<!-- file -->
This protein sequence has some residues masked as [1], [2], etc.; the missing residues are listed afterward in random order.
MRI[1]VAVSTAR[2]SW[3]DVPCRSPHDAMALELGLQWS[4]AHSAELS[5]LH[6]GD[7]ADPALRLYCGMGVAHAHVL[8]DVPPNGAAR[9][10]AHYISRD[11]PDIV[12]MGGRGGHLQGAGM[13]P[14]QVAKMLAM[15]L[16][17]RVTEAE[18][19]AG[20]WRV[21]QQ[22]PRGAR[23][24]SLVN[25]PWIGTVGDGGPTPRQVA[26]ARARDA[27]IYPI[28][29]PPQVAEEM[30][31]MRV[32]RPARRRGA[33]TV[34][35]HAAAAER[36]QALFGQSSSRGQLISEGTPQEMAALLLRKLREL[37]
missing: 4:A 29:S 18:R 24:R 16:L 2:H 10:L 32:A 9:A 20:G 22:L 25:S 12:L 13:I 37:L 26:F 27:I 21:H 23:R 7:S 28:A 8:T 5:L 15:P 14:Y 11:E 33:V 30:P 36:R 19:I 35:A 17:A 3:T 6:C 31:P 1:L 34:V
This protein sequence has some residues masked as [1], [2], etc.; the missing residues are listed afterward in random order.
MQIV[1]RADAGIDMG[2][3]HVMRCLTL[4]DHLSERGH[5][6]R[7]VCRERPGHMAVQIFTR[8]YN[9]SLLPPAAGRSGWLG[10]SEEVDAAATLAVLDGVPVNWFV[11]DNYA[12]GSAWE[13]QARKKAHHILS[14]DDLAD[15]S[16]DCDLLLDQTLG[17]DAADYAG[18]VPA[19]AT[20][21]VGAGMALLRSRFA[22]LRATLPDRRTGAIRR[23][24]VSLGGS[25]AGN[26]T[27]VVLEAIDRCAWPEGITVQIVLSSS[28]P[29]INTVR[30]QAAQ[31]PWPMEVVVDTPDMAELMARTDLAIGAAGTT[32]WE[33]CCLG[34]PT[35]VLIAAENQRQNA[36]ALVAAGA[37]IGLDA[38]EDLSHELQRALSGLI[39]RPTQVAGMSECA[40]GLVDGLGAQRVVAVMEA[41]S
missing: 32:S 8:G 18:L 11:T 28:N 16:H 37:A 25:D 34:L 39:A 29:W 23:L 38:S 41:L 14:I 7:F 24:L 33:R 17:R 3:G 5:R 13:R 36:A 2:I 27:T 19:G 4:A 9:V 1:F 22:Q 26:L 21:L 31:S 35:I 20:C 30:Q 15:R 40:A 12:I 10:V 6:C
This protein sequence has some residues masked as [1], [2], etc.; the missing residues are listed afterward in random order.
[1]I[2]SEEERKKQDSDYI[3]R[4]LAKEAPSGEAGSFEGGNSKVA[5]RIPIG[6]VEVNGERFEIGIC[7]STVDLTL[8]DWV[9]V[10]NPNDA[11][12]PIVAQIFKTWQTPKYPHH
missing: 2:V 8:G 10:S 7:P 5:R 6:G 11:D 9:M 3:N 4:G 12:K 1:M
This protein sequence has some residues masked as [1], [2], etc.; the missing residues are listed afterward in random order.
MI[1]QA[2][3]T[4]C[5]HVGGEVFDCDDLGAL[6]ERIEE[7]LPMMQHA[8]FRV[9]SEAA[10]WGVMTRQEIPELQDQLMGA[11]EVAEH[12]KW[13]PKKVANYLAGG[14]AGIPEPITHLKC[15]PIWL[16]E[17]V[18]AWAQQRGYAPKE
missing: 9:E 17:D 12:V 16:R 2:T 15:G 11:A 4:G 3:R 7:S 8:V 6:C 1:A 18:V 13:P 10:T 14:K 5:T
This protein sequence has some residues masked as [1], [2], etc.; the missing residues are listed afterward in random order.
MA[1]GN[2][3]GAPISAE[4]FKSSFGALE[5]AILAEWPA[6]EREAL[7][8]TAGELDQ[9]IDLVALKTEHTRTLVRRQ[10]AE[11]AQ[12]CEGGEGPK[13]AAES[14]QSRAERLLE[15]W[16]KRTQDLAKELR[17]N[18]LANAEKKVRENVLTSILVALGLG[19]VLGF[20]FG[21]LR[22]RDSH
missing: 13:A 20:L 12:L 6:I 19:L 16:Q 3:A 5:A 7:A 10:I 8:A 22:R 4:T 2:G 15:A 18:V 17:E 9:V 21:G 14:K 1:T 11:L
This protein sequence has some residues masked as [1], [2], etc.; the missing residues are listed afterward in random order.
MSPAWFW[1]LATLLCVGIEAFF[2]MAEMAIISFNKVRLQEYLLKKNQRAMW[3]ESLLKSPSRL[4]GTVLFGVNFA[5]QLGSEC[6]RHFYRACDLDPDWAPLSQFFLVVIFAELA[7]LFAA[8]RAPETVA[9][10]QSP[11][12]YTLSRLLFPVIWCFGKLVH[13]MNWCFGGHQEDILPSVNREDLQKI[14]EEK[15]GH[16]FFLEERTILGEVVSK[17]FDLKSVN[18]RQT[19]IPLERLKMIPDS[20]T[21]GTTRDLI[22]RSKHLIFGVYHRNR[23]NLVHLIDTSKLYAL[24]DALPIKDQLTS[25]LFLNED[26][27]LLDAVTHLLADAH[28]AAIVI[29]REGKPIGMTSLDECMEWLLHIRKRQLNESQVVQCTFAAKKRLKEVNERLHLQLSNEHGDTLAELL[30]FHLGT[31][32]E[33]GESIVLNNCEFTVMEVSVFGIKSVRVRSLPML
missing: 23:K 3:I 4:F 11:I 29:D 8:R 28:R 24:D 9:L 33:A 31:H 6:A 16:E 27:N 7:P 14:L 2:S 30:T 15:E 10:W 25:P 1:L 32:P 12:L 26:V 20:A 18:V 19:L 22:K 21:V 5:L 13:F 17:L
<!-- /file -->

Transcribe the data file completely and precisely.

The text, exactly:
This protein sequence has some residues masked as [1], [2], etc.; the missing residues are listed afterward in random order.
MRI[1]VAVSTAR[2]SW[3]DVPCRSPHDAMALELGLQWS[4]AHSAELS[5]LH[6]GD[7]ADPALRLYCGMGVAHAHVL[8]DVPPNGAAR[9][10]AHYISRD[11]PDIV[12]MGGRGGHLQGAGM[13]P[14]QVAKMLAM[15]L[16][17]RVTEAE[18][19]AG[20]WRV[21]QQ[22]PRGAR[23][24]SLVN[25]PWIGTVGDGGPTPRQVA[26]ARARDA[27]IYPI[28][29]PPQVAEEM[30][31]MRV[32]RPARRRGA[33]TV[34][35]HAAAAER[36]QALFGQSSSRGQLISEGTPQEMAALLLRKLREL[37]
missing: 4:A 29:S 18:R 24:R 16:L 2:H 10:L 32:A 9:A 20:G 22:L 25:S 12:L 13:I 37:L 26:F 27:I 21:H 23:R 7:S 28:A 8:T 5:L 15:P 14:Y 11:E 33:V 30:P 36:R 19:I 35:A 17:A 3:T 6:C 31:P 1:L 34:V
This protein sequence has some residues masked as [1], [2], etc.; the missing residues are listed afterward in random order.
MQIV[1]RADAGIDMG[2][3]HVMRCLTL[4]DHLSERGH[5][6]R[7]VCRERPGHMAVQIFTR[8]YN[9]SLLPPAAGRSGWLG[10]SEEVDAAATLAVLDGVPVNWFV[11]DNYA[12]GSAWE[13]QARKKAHHILS[14]DDLAD[15]S[16]DCDLLLDQTLG[17]DAADYAG[18]VPA[19]AT[20][21]VGAGMALLRSRFA[22]LRATLPDRRTGAIRR[23][24]VSLGGS[25]AGN[26]T[27]VVLEAIDRCAWPEGITVQIVLSSS[28]P[29]INTVR[30]QAAQ[31]PWPMEVVVDTPDMAELMARTDLAIGAAGTT[32]WE[33]CCLG[34]PT[35]VLIAAENQRQNA[36]ALVAAGA[37]IGLDA[38]EDLSHELQRALSGLI[39]RPTQVAGMSECA[40]GLVDGLGAQRVVAVMEA[41]S
missing: 32:S 8:G 18:L 11:T 28:N 16:H 37:A 25:D 34:L 39:A 29:W 23:L 38:S 41:L 14:I 7:F 24:L 33:R 17:R 3:G 5:R 13:R 36:A 2:I 27:T 19:G 4:A 9:V 1:F 22:Q 26:L 21:L 31:S 35:I 20:C 30:Q 15:R 40:A 12:I 10:V 6:C
This protein sequence has some residues masked as [1], [2], etc.; the missing residues are listed afterward in random order.
[1]I[2]SEEERKKQDSDYI[3]R[4]LAKEAPSGEAGSFEGGNSKVA[5]RIPIG[6]VEVNGERFEIGIC[7]STVDLTL[8]DWV[9]V[10]NPNDA[11][12]PIVAQIFKTWQTPKYPHH
missing: 2:V 8:G 10:S 7:P 5:R 6:G 11:D 9:M 3:N 4:G 12:K 1:M
This protein sequence has some residues masked as [1], [2], etc.; the missing residues are listed afterward in random order.
MI[1]QA[2][3]T[4]C[5]HVGGEVFDCDDLGAL[6]ERIEE[7]LPMMQHA[8]FRV[9]SEAA[10]WGVMTRQEIPELQDQLMGA[11]EVAEH[12]KW[13]PKKVANYLAGG[14]AGIPEPITHLKC[15]PIWL[16]E[17]V[18]AWAQQRGYAPKE
missing: 9:E 17:D 12:V 16:R 2:T 15:G 11:A 4:G 3:R 7:S 8:V 6:C 1:A 18:V 13:P 10:T 14:K 5:T
This protein sequence has some residues masked as [1], [2], etc.; the missing residues are listed afterward in random order.
MA[1]GN[2][3]GAPISAE[4]FKSSFGALE[5]AILAEWPA[6]EREAL[7][8]TAGELDQ[9]IDLVALKTEHTRTLVRRQ[10]AE[11]AQ[12]CEGGEGPK[13]AAES[14]QSRAERLLE[15]W[16]KRTQDLAKELR[17]N[18]LANAEKKVRENVLTSILVALGLG[19]VLGF[20]FG[21]LR[22]RDSH
missing: 13:A 20:L 12:L 6:I 19:L 16:Q 3:A 5:A 7:A 10:I 8:A 22:R 4:T 2:G 15:A 18:V 17:E 9:V 21:G 14:K 1:T 11:L
This protein sequence has some residues masked as [1], [2], etc.; the missing residues are listed afterward in random order.
MSPAWFW[1]LATLLCVGIEAFF[2]MAEMAIISFNKVRLQEYLLKKNQRAMW[3]ESLLKSPSRL[4]GTVLFGVNFA[5]QLGSEC[6]RHFYRACDLDPDWAPLSQFFLVVIFAELA[7]LFAA[8]RAPETVA[9][10]QSP[11][12]YTLSRLLFPVIWCFGKLVH[13]MNWCFGGHQEDILPSVNREDLQKI[14]EEK[15]GH[16]FFLEERTILGEVVSK[17]FDLKSVN[18]RQT[19]IPLERLKMIPDS[20]T[21]GTTRDLI[22]RSKHLIFGVYHRNR[23]NLVHLIDTSKLYAL[24]DALPIKDQLTS[25]LFLNED[26][27]LLDAVTHLLADAH[28]AAIVI[29]REGKPIGMTSLDECMEWLLHIRKRQLNESQVVQCTFAAKKRLKEVNERLHLQLSNEHGDTLAELL[30]FHLGT[31][32]E[33]GESIVLNNCEFTVMEVSVFGIKSVRVRSLPML
missing: 23:K 3:I 4:F 11:I 29:D 8:R 28:R 24:D 9:L 33:A 31:H 6:A 16:E 27:N 7:P 14:L 2:S 30:T 15:E 10:W 25:P 1:L 32:P 12:L 26:V 20:A 18:V 19:L 22:K 21:V 5:L 13:F 17:L